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Brainy News #1

The big news on the brain front is still The End of Alzheimer’s by Dr. Dale Bredesen: a multi-faceted, lifestyle approach that can effectively prevent and reverse Alzheimer’s and other causes of dementia. Lagging a bit behind the times, and hopefully redressed in their Letters section, the New York Times asks the question I asked five years ago: would you want to know if you were at increased risk for Alzheimer’s disease (AD)? Five years ago, I would have wondered whether lifestyle interventions, so successful in every other chronic disease, might possibly impact the course of AD. Three years ago, when I learned of Dr. Bredesen’s first clinical reports, I knew I was rushing home to check my genes and the genes of all the patients who had shared with me their data. Of course you'd want to know, because you can prevent the disease, and get healthier overall while you're at it!  I read last week’s article at 7 a.m. and had a letter fired off by 7:30, but I’m hoping I haven’t heard about its publication because of the flood of letters they received and that they are preferentially picking out letters penned directly by Dr. Bredesen and his team!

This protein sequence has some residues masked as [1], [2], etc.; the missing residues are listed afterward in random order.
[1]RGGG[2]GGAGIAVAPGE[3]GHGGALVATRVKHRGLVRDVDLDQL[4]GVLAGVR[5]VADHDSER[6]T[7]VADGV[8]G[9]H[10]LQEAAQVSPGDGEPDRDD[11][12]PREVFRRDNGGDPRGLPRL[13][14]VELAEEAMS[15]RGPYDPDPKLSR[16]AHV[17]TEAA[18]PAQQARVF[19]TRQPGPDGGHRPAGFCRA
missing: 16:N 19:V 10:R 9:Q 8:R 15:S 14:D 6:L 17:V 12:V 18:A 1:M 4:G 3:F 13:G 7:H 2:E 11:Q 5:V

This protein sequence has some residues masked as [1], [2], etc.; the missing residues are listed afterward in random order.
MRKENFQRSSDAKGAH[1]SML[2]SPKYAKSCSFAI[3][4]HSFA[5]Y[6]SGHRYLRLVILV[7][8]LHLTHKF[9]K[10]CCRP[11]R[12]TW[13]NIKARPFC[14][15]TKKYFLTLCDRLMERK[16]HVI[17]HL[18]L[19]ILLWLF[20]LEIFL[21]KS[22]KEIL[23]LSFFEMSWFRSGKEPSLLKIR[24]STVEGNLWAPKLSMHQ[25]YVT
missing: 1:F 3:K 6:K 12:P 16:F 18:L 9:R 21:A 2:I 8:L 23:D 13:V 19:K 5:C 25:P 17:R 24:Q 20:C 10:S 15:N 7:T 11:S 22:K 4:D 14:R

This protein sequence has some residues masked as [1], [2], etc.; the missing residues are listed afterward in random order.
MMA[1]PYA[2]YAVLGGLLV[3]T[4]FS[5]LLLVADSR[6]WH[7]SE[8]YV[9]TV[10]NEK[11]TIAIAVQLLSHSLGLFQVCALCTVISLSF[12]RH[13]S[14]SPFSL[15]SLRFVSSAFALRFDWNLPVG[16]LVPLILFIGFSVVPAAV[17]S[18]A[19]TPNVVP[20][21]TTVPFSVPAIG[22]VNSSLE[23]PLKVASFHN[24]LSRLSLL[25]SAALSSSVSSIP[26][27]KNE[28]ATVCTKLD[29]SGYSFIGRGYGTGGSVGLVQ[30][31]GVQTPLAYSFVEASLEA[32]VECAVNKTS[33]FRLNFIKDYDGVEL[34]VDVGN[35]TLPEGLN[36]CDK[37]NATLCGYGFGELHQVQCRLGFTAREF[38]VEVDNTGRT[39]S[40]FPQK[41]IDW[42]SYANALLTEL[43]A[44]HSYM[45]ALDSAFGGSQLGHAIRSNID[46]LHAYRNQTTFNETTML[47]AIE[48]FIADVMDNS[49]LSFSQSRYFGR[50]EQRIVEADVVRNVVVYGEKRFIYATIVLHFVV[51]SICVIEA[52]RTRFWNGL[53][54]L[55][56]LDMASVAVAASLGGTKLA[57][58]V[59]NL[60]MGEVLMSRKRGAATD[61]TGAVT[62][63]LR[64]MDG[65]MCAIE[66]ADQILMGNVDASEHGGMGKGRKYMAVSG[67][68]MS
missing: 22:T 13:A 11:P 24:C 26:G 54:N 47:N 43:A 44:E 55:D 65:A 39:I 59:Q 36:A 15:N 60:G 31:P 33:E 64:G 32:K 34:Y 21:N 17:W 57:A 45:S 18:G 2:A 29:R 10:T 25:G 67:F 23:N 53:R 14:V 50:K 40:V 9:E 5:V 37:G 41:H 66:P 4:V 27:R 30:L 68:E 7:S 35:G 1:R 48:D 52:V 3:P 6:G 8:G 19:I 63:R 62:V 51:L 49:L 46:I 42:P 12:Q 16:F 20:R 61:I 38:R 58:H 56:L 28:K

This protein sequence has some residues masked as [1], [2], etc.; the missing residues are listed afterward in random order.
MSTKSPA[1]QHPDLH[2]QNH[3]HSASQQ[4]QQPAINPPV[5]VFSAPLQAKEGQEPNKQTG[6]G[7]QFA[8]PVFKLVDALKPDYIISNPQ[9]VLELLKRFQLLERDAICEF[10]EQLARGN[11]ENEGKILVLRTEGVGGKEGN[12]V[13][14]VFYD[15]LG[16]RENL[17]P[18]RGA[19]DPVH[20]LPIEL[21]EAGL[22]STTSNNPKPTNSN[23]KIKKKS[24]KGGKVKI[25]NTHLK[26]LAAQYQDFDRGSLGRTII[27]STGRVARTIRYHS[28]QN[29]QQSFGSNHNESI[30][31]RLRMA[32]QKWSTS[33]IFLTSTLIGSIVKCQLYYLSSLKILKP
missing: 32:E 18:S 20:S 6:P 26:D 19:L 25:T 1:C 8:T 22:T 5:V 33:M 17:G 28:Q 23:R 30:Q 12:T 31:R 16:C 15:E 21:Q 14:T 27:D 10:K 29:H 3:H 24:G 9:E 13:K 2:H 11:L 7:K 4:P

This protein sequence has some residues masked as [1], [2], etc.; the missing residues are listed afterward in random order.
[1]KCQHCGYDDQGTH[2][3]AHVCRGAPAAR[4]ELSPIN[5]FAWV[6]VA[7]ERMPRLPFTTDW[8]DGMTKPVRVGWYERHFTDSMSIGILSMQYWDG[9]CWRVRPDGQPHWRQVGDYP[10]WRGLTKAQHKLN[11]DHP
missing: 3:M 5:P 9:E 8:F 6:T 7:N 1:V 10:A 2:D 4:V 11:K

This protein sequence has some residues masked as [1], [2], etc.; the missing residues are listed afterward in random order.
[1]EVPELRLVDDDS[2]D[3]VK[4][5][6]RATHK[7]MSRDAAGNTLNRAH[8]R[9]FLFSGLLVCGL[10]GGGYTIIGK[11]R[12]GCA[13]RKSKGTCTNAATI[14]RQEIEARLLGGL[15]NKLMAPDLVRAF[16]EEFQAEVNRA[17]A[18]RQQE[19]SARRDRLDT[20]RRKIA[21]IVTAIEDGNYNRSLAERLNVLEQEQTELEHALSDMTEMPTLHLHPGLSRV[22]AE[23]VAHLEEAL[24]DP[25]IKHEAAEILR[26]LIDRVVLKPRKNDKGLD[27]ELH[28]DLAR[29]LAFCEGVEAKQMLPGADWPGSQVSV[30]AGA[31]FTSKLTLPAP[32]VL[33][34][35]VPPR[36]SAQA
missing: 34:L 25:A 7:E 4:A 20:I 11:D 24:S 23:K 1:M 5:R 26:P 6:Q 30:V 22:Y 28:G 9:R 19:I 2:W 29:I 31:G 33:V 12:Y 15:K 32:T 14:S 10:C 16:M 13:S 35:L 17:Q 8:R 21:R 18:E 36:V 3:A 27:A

Meanwhile, AD is quite the topic of interest and conversation, so I can say with some confidence that each month there will be a Brainy News column. In fact, I’ll start numbering them so you can easily reference any item you read.

This month I’ll limit myself to three interesting news articles.

First, the smelly one:  for some people, perhaps a large proportion, a loss of the sense of smell precedes any loss of brain power. In fact, four years ago I wrote about an unequal loss of smell discernment (greater loss in the left nostril) showing clinical correlation with more careful diagnostic measures! Well, it turns out that if you lose your sense of smell, prior to an AD diagnosis but in the setting of mild cognitive impairment, early treatment with one of the cholinesterase inhibiting drug  boosts mental powers. The researchers were delighted that the smell test helped identify those who would respond to the medication, but I will use the test differently. Dr. Bredesen’s suggestion is that any use of drugs be thought of as the dessert, not the main course. In patients who are following the Bredesen protocol, eager for more improvement, and who have impaired sense of smell, it seems likely that a medication (in this study, donepezil) would be helpful to them.

I would also add that you can monitor your brain a bit yourself: if you forget names of objects don’t let yourself cheat with a “whatsit” and a forgiving friend: find the name! and if you find yourself losing your sense of smell, ask your doctor for a cognitive evaluation!